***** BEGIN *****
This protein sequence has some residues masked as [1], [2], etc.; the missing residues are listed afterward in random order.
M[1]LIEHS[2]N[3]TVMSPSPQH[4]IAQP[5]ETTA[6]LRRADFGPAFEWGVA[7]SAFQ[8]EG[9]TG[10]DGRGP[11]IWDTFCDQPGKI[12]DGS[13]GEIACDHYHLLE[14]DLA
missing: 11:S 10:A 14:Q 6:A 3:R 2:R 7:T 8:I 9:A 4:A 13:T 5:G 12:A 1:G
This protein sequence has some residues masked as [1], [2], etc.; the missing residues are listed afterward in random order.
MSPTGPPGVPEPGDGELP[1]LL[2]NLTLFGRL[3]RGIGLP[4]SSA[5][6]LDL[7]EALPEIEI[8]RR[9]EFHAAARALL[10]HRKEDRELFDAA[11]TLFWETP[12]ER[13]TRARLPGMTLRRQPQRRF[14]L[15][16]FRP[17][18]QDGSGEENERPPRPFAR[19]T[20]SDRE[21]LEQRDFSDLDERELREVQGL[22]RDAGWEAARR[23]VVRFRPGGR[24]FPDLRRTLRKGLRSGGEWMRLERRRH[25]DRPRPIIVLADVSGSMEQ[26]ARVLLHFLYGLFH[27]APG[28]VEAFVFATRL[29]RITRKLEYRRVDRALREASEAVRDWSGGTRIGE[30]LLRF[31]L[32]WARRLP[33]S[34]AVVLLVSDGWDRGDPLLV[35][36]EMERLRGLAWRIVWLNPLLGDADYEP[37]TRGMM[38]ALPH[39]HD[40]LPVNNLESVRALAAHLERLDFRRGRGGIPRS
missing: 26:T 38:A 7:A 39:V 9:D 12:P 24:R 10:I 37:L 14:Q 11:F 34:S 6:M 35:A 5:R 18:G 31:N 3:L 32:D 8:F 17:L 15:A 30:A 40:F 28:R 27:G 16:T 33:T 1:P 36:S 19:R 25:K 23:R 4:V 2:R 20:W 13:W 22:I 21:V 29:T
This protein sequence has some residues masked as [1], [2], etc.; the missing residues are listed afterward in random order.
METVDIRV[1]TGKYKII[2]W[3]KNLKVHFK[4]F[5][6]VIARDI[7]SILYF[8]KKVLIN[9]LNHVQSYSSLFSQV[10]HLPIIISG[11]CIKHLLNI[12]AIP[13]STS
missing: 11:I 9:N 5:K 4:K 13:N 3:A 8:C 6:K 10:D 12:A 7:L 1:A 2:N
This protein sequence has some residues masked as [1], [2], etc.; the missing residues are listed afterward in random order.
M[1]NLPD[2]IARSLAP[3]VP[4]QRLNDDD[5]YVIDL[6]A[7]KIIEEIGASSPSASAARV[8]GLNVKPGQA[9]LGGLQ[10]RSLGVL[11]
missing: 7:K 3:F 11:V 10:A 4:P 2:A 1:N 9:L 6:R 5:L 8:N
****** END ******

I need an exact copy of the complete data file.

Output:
This protein sequence has some residues masked as [1], [2], etc.; the missing residues are listed afterward in random order.
M[1]LIEHS[2]N[3]TVMSPSPQH[4]IAQP[5]ETTA[6]LRRADFGPAFEWGVA[7]SAFQ[8]EG[9]TG[10]DGRGP[11]IWDTFCDQPGKI[12]DGS[13]GEIACDHYHLLE[14]DLA
missing: 11:S 10:A 14:Q 6:A 3:R 2:R 7:T 8:I 9:A 4:A 13:T 5:G 12:A 1:G
This protein sequence has some residues masked as [1], [2], etc.; the missing residues are listed afterward in random order.
MSPTGPPGVPEPGDGELP[1]LL[2]NLTLFGRL[3]RGIGLP[4]SSA[5][6]LDL[7]EALPEIEI[8]RR[9]EFHAAARALL[10]HRKEDRELFDAA[11]TLFWETP[12]ER[13]TRARLPGMTLRRQPQRRF[14]L[15][16]FRP[17][18]QDGSGEENERPPRPFAR[19]T[20]SDRE[21]LEQRDFSDLDERELREVQGL[22]RDAGWEAARR[23]VVRFRPGGR[24]FPDLRRTLRKGLRSGGEWMRLERRRH[25]DRPRPIIVLADVSGSMEQ[26]ARVLLHFLYGLFH[27]APG[28]VEAFVFATRL[29]RITRKLEYRRVDRALREASEAVRDWSGGTRIGE[30]LLRF[31]L[32]WARRLP[33]S[34]AVVLLVSDGWDRGDPLLV[35][36]EMERLRGLAWRIVWLNPLLGDADYEP[37]TRGMM[38]ALPH[39]HD[40]LPVNNLESVRALAAHLERLDFRRGRGGIPRS
missing: 26:T 38:A 7:A 39:V 9:D 12:P 24:R 10:I 37:L 14:Q 11:F 34:S 6:M 35:A 5:R 18:G 31:N 3:L 32:D 8:F 17:L 15:A 30:A 40:F 28:R 27:G 16:T 33:T 1:P 36:S 19:R 25:K 23:R 4:V 2:R 20:W 13:W 22:I 21:V 29:T
This protein sequence has some residues masked as [1], [2], etc.; the missing residues are listed afterward in random order.
METVDIRV[1]TGKYKII[2]W[3]KNLKVHFK[4]F[5][6]VIARDI[7]SILYF[8]KKVLIN[9]LNHVQSYSSLFSQV[10]HLPIIISG[11]CIKHLLNI[12]AIP[13]STS
missing: 11:I 9:N 5:K 4:K 13:N 3:A 8:C 6:K 10:D 12:A 7:L 1:A 2:N
This protein sequence has some residues masked as [1], [2], etc.; the missing residues are listed afterward in random order.
M[1]NLPD[2]IARSLAP[3]VP[4]QRLNDDD[5]YVIDL[6]A[7]KIIEEIGASSPSASAARV[8]GLNVKPGQA[9]LGGLQ[10]RSLGVL[11]
missing: 7:K 3:F 11:V 10:A 4:P 2:A 1:N 9:L 6:R 5:L 8:N